Just look at what is done on the web every 60 seconds!
(Click graphic for a larger view)
Now, when you think about how often you don’t find exactly what you’re looking for in searches, or from your friends and peers on your social networks, you know why. If bloggers post 1500+ blog posts per minute, and Google only has 10 spots per search on the front page, you can bet they miss content that people would find enlightening, interesting, entertaining, or otherwise useful.
If there are over 60 new blogs started every minute, and only 1% of them publish really good content, we are looking at a significant increase in new content on the web every day. And that’s just blog posts.
Who is going to make sense of this mess of new content uploaded to the web every minute of the day? Tens of thousands of niche curators, that’s who!
Keep an eye peeled for an infographic we’re working on which will take a look at this problem/opportunity in a different light. The case for curation blogging will be clear to you – if it isn’t already.
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And we see clearly now that it was tailor-made for content marketing on the web. There’s a lot that goes into a great marketing story, but what we’re talking about here is the ancient literary workhorse called …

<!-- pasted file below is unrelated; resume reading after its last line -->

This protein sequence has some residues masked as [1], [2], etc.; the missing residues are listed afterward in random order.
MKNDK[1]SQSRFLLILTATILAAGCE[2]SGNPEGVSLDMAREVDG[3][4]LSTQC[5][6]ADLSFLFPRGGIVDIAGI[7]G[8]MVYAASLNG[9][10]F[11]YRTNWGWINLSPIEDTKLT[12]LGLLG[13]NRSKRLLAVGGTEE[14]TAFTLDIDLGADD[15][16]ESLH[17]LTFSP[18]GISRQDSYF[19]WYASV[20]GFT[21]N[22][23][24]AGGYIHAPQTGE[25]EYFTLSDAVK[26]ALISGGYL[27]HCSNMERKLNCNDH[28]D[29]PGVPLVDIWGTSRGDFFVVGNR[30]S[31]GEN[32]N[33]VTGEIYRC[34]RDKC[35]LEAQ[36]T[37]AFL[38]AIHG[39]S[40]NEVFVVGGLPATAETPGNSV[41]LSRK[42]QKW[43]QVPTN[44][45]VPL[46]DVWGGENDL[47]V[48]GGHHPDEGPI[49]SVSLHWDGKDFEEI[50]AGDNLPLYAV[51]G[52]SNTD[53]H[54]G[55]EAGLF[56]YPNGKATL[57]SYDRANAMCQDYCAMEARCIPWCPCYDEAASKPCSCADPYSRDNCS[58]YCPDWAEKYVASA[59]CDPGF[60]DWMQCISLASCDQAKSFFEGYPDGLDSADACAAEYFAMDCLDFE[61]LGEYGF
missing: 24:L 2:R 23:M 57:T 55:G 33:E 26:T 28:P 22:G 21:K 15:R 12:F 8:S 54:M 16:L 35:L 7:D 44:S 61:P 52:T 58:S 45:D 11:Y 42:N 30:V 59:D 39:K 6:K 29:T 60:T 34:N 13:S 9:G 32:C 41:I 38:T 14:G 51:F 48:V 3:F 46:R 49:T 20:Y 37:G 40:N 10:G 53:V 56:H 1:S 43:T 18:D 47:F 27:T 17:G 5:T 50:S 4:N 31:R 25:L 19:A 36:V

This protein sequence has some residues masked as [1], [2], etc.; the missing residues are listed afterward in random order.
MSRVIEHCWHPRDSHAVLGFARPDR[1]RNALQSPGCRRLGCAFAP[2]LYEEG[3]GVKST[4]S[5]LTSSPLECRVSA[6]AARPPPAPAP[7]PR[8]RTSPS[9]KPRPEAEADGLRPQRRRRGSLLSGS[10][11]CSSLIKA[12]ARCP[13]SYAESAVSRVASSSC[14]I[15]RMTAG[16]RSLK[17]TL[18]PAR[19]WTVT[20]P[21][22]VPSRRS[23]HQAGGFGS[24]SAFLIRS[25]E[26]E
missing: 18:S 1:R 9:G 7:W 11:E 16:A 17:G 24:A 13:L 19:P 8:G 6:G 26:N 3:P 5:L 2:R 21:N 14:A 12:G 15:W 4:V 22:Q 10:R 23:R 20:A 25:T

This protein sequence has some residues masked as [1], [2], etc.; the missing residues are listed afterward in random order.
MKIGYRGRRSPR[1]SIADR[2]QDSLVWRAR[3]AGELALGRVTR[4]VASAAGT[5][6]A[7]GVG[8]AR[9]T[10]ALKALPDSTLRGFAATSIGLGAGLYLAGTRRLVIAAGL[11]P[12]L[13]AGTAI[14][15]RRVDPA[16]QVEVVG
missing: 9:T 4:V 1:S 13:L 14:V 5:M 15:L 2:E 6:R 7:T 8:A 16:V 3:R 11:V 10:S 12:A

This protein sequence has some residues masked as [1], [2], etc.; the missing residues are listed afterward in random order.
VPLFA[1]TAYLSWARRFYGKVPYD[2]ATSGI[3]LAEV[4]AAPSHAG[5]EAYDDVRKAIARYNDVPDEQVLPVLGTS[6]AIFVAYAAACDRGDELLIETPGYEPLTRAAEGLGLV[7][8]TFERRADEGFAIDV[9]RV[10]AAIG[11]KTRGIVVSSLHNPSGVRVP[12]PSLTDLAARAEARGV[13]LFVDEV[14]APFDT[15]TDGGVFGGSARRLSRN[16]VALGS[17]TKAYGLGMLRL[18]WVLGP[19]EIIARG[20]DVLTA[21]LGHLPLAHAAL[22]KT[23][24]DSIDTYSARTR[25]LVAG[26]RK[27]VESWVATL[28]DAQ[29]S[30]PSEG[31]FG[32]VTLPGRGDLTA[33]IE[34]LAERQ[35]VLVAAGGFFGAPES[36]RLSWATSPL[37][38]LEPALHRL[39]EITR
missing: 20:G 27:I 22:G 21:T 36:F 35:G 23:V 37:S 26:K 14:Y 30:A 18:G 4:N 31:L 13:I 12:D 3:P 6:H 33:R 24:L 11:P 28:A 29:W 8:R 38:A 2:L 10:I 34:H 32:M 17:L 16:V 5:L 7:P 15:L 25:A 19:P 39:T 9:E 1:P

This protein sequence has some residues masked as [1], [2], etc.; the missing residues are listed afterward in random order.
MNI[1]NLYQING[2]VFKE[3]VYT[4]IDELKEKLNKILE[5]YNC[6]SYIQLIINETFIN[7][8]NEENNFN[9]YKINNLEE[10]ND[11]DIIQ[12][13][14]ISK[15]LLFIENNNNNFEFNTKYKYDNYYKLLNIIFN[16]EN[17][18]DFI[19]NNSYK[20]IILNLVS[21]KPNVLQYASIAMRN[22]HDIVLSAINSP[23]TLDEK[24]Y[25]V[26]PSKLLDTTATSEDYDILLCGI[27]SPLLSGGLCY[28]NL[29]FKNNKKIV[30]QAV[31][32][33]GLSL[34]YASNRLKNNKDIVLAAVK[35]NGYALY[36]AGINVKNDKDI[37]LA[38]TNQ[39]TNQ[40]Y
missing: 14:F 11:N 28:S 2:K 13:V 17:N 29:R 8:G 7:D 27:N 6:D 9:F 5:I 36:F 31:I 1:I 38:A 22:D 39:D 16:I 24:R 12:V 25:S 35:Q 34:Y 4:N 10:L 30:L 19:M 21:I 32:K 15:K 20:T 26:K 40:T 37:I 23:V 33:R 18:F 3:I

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In addition, make sure the content you’re curating is relevant to your audience. That aggregated list of funny viral videos may very well be funny, but if you’re not in the business of humor or marketing, it doesn’t …
Content curation, or curation blogging, the process of sharing information on topics that people do a lot of searching for, but don’t want to weed through all the junk to find the good stuff.
It is all about giving people a concise selection of resources and links, along with videos and pictures, that you’ve carefully researched and organized into a blog post with your own commentary added.
It isn’t aggregation and it isn’t autoblogging.
It is providing a valuable, needed service in a market where search and social fall short for content discovery with context.
Once a reader has found a well-curated blog on a topic near and dear to them, they often subscribe and follow that blog. They can become regular readers and pass it on to their social networks as well.
Curation bloggers make money with advertising and affiliate programs. So not only do curators get out of all the original content writing typical of A-List blogs, they also don’t have to have their own products and services to make money doing what they love.
If you are one of those people who are always sharing cool stuff on social sites, and you love finding cool stuff to share, curation blogging might be just what the doctor ordered if you also want to make some extra (or even full-time) money.